The Third Man is a 1949 British film noir, directed by Carol Reed and starring Joseph Cotten, Alida Valli, Orson Welles and Trevor Howard. It is particularly remembered for its atmospheric cinematography, performances, and musical score, and it is considered one of the greatest films of all time. The screenplay was written by novelist Graham Greene, who subsequently published the novella of the same name (which he had originally written as a preparation for the screenplay). Anton Karas wrote and performed the score, which used only the zither; its title music "The Third Man Theme" topped the international music charts in 1950.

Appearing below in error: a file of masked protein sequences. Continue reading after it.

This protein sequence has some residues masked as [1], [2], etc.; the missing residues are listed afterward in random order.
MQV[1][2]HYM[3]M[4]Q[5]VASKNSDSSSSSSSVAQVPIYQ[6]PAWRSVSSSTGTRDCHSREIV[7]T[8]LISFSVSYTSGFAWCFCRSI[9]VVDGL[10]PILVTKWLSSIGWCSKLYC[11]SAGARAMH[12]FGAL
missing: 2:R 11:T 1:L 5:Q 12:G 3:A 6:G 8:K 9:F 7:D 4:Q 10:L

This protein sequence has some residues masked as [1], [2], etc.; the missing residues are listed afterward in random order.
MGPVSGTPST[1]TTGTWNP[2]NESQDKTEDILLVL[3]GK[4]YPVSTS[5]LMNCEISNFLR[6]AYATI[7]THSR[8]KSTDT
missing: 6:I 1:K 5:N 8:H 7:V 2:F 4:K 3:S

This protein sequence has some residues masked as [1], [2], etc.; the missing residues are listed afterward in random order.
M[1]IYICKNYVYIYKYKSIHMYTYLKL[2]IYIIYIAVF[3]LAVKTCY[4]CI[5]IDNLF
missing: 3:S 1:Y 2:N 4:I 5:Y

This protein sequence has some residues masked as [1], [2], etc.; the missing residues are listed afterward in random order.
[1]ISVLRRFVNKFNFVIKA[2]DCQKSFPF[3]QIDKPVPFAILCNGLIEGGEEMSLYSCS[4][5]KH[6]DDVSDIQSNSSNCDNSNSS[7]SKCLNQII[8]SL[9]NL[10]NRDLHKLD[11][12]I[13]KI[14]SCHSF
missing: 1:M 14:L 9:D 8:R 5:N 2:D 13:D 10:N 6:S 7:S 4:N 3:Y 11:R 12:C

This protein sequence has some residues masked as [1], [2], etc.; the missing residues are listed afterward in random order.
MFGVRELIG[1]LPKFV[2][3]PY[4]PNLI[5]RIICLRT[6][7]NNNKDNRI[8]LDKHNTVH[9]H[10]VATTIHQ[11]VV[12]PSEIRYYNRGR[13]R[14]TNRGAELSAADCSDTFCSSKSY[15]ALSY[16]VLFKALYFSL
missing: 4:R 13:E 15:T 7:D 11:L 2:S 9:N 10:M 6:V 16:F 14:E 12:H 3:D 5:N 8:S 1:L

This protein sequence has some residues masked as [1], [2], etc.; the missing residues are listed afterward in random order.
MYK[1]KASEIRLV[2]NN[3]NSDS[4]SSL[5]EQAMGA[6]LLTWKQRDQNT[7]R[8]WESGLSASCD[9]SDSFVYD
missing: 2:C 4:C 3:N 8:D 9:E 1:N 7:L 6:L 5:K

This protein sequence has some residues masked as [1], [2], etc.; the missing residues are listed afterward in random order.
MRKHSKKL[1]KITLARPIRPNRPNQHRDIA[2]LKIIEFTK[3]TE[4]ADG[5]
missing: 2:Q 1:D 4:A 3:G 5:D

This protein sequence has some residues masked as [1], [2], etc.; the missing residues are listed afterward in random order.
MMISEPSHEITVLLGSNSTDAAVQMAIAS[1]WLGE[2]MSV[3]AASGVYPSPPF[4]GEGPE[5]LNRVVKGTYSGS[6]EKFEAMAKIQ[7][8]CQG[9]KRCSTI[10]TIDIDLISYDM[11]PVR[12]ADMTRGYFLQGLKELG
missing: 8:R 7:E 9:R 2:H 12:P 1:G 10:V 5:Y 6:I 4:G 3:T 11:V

The Godfather is a 1972 American crime film directed by Francis Ford Coppola and produced by Albert S. Ruddy from a screenplay by Mario Puzo and Coppola. Based on Puzo's 1969 novel of the same name, the film stars Marlon Brando and Al Pacino as the leaders of a powerful New York crime family. The story, spanning the years 1945 to 1955, centers on the transformation of Michael Corleone (Pacino) from reluctant family outsider to ruthless Mafia boss while also chronicling the Corleone family under the patriarch Vito Corleone (Brando).